In my December blog I shared that I would follow up on the government’s SEND figures for schools. These are released annually in early summer and are based upon returns from all schools in England, made each January.
I’ve looked at the data in detail and identified some interesting trends. In this blog I am focusing particularly on numbers of children in special schools in England. However I would like to start by reflecting back on last week’s release of the Government’s White Paper Educational Excellence Everywhere
Special Educational Needs and Disability figures featured fairly highly in this white paper. Whether they can be translated into actions is of course a different matter. I steer clear of politics where I can and remain focused on improving outcomes for children with SEND whatever the system may be.
In my previous blog on whether academies operate non-inclusive policies, I shared that we shouldn’t use academies or schools as a generic term because they are all different and we can find good and poor practice in both. The important thing is that improvement is driven forward wherever the children are. I’ll write more on this in due course but I feel that whatever the system, the important thing to focus on is how we can join together to further improve outcomes, find opportunities, use the law, create partnerships, recognise good intentions and build upon them.
The increase in special school pupils
From 2007-2015 there has been a year-on-year increase in the number of children attending special schools. Between 2010 and 2015 the number increased by at least 13,500 children.
In 2010 across England’s 1054 special schools there was an average population of 84 pupils. In 2015 there were 1040 special schools and the average population was 100. The overall increase in numbers of children in special schools in the last five years is mainly in the areas of severe and profound needs and autism.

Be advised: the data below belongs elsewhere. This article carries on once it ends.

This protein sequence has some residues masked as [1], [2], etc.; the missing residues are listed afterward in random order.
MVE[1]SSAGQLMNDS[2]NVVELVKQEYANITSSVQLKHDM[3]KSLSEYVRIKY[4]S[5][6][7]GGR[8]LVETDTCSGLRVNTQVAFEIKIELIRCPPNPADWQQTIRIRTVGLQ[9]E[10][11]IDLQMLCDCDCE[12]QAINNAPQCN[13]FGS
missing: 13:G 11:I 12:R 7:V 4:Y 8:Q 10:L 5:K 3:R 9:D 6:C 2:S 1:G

For children identified with a primary need of Severe Learning Difficulty, the number in special schools has increased by just under 4,000 children over the five years 2010-2015. The number in special schools identified with a primary need of Profound and Multiple Learning Difficulty has increased by just over 1,000 children. The number in special schools identified with a primary need of Autistic Spectrum Disorder has increased by over 8,000.
What does this mean for schools?
These are really significant increases. When the SALT Review (Independent Review of Teacher Supply for Pupils with Severe, Profound and Multiple Learning Difficulties SLD and PMLD) was published in 2010, there were 38,000 children with these types of needs in English schools. There are now 43,000 – that’s a 13% increase in five years.
Turning to those with a primary need of Autistic Spectrum Disorder, the population in all schools in England in 2010 was just over 56,000. In 2015 it had increased to over 90,000. This has massive implications for policy and practice in schools.
In July 2015 the Department for Education (DfE) published its National Pupil projections data. This predicted a 17,000 increase in the numbers of children in special schools by 2020 and a further 10,000 in the five years following that.
Making sense of the numbers
All of us know that more children are surviving pre-term births and, with advances in medical science, more children with severe and profound needs are entering schools. These statistics really evidence the reality of that increase.
In terms of autism we all also know that understanding has improved and certainly this is impacting on numbers of children diagnosed with autism in schools. There is a debate over how much this means autism is actually on the increase and how much this apparent increase is about more effective diagnosis.
The biggest area of concern here is strategic. Put simply, how are we going to accommodate these increasing numbers and ensure that the children and their families are well served? No wonder that our special schools are full to the brim and parents often struggle to find places.
There really needs to be a strategic review at the DfE on this issue. For those children with the most profound needs there are clearly issues for joined up working between education, health and social care. I spoke to a colleague of mine at the DfE last week – a good guy who has a real focus on, and empathy for, SEN but all he could say was that he hoped some of the capital funding being made available would go to special schools.
I am forever the optimist but we have some big challenges to face for our special schools in terms of these increasing numbers. Whilst highlighting the challenges I think it’s important to recognise that that 92% of maintained special schools in England are ‘good’ or ‘outstanding’; more than in any other sector of education. That’s because they have good or outstanding teachers and leaders. I’m sure they will rise to the challenge and we can all support them to do so.
- Is Ofsted a “force for good” in improving the education of SEND learners? - March 12, 2019
- School leadership and SEND ignorance - September 28, 2017
- Putting Social, Emotional and Mental Health at the top of our schools’ agenda - January 20, 2017